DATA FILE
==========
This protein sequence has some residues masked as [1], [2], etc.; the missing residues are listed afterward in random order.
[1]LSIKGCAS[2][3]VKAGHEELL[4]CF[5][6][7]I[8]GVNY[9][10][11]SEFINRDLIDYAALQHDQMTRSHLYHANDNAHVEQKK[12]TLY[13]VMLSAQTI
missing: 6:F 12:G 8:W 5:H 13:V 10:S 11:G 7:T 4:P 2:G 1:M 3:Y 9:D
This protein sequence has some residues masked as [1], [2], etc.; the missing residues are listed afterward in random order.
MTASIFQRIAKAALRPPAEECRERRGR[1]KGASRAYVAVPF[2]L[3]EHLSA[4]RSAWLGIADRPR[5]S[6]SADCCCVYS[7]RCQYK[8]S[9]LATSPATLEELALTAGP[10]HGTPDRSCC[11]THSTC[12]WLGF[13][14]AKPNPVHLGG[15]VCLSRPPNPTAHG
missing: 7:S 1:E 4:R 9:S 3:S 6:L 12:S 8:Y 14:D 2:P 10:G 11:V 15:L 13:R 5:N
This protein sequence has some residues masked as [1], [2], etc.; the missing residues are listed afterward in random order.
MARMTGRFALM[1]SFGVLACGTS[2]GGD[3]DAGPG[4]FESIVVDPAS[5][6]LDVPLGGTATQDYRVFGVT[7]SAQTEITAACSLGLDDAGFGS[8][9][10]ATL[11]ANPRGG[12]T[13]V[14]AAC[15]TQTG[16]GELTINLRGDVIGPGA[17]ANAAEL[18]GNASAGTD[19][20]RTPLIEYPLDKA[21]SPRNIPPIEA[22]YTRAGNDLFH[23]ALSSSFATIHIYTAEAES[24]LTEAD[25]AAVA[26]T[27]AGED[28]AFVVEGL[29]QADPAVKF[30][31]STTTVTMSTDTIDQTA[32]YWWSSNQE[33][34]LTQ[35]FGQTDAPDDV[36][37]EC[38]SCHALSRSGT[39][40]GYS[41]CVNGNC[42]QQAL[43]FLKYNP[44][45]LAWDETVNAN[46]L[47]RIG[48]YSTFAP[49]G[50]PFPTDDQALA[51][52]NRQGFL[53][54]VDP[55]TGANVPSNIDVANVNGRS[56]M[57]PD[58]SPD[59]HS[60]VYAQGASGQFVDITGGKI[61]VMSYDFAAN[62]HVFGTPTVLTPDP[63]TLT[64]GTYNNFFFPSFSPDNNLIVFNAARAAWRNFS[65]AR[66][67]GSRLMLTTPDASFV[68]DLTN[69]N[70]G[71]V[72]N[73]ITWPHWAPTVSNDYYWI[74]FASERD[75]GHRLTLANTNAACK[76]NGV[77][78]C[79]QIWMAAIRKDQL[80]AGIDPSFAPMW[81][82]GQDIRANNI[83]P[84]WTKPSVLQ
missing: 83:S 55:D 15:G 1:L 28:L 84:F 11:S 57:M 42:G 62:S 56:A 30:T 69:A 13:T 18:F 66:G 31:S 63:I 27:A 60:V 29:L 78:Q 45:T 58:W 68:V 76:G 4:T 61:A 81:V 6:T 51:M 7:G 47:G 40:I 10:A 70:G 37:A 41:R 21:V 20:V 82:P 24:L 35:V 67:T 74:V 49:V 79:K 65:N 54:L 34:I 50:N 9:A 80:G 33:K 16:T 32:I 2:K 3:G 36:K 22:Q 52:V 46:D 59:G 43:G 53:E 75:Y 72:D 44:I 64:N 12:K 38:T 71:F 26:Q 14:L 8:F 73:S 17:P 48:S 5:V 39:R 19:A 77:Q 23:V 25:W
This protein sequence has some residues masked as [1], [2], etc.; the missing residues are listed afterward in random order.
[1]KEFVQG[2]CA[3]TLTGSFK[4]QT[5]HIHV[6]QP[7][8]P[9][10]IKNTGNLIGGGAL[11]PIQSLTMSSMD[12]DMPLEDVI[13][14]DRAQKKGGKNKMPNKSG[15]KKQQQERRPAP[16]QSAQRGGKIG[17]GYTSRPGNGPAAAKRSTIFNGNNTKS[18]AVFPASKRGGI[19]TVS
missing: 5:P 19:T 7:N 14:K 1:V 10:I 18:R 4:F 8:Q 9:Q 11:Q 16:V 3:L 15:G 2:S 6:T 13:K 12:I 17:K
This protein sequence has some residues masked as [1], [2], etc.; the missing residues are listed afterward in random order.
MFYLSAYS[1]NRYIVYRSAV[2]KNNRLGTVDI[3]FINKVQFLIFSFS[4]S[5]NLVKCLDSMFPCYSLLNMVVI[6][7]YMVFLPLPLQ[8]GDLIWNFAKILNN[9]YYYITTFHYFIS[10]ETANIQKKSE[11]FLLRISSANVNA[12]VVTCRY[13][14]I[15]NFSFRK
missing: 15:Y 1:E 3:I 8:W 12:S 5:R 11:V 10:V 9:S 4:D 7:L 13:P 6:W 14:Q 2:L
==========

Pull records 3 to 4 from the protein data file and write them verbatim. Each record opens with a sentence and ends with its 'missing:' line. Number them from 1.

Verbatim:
This protein sequence has some residues masked as [1], [2], etc.; the missing residues are listed afterward in random order.
MARMTGRFALM[1]SFGVLACGTS[2]GGD[3]DAGPG[4]FESIVVDPAS[5][6]LDVPLGGTATQDYRVFGVT[7]SAQTEITAACSLGLDDAGFGS[8][9][10]ATL[11]ANPRGG[12]T[13]V[14]AAC[15]TQTG[16]GELTINLRGDVIGPGA[17]ANAAEL[18]GNASAGTD[19][20]RTPLIEYPLDKA[21]SPRNIPPIEA[22]YTRAGNDLFH[23]ALSSSFATIHIYTAEAES[24]LTEAD[25]AAVA[26]T[27]AGED[28]AFVVEGL[29]QADPAVKF[30][31]STTTVTMSTDTIDQTA[32]YWWSSNQE[33][34]LTQ[35]FGQTDAPDDV[36][37]EC[38]SCHALSRSGT[39][40]GYS[41]CVNGNC[42]QQAL[43]FLKYNP[44][45]LAWDETVNAN[46]L[47]RIG[48]YSTFAP[49]G[50]PFPTDDQALA[51][52]NRQGFL[53][54]VDP[55]TGANVPSNIDVANVNGRS[56]M[57]PD[58]SPD[59]HS[60]VYAQGASGQFVDITGGKI[61]VMSYDFAAN[62]HVFGTPTVLTPDP[63]TLT[64]GTYNNFFFPSFSPDNNLIVFNAARAAWRNFS[65]AR[66][67]GSRLMLTTPDASFV[68]DLTN[69]N[70]G[71]V[72]N[73]ITWPHWAPTVSNDYYWI[74]FASERD[75]GHRLTLANTNAACK[76]NGV[77][78]C[79]QIWMAAIRKDQL[80]AGIDPSFAPMW[81][82]GQDIRANNI[83]P[84]WTKPSVLQ
missing: 83:S 55:D 15:G 1:L 28:L 84:F 11:S 57:M 42:G 62:S 56:A 30:T 69:A 13:T 18:F 66:G 31:S 63:I 27:A 60:V 29:L 78:Q 45:T 58:W 68:V 76:G 4:T 61:A 81:V 6:T 51:M 7:G 47:G 40:I 10:A 70:G 37:A 41:R 21:V 20:V 82:P 24:L 35:V 67:T 74:V 49:V 79:K 65:N 54:L 34:I 50:N 9:A 80:G 33:K 16:T 32:I 2:K 3:G 36:K 22:Q 52:V 46:D 59:G 43:G 53:E 75:Y 72:D 44:I 64:N 12:K 38:T 71:F 26:Q 14:L 8:F 73:S 17:P 48:S 5:V 39:R 19:A 77:Q 23:V 25:W
This protein sequence has some residues masked as [1], [2], etc.; the missing residues are listed afterward in random order.
[1]KEFVQG[2]CA[3]TLTGSFK[4]QT[5]HIHV[6]QP[7][8]P[9][10]IKNTGNLIGGGAL[11]PIQSLTMSSMD[12]DMPLEDVI[13][14]DRAQKKGGKNKMPNKSG[15]KKQQQERRPAP[16]QSAQRGGKIG[17]GYTSRPGNGPAAAKRSTIFNGNNTKS[18]AVFPASKRGGI[19]TVS
missing: 5:P 19:T 7:N 14:K 1:V 10:I 18:R 4:F 8:Q 9:Q 11:Q 16:V 3:L 15:G 2:S 6:T 13:K 12:I 17:K